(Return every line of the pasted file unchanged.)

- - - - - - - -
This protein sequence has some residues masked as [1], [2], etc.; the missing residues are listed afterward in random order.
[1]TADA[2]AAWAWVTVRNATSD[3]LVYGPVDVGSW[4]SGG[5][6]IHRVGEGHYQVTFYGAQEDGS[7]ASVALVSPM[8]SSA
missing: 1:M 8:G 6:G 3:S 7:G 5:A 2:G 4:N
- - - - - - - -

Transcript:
This protein sequence has some residues masked as [1], [2], etc.; the missing residues are listed afterward in random order.
[1]TADA[2]AAWAWVTVRNATSD[3]LVYGPVDVGSW[4]SGG[5][6]IHRVGEGHYQVTFYGAQEDGS[7]ASVALVSPM[8]SSA
missing: 1:M 8:G 6:G 3:S 7:G 5:A 2:G 4:N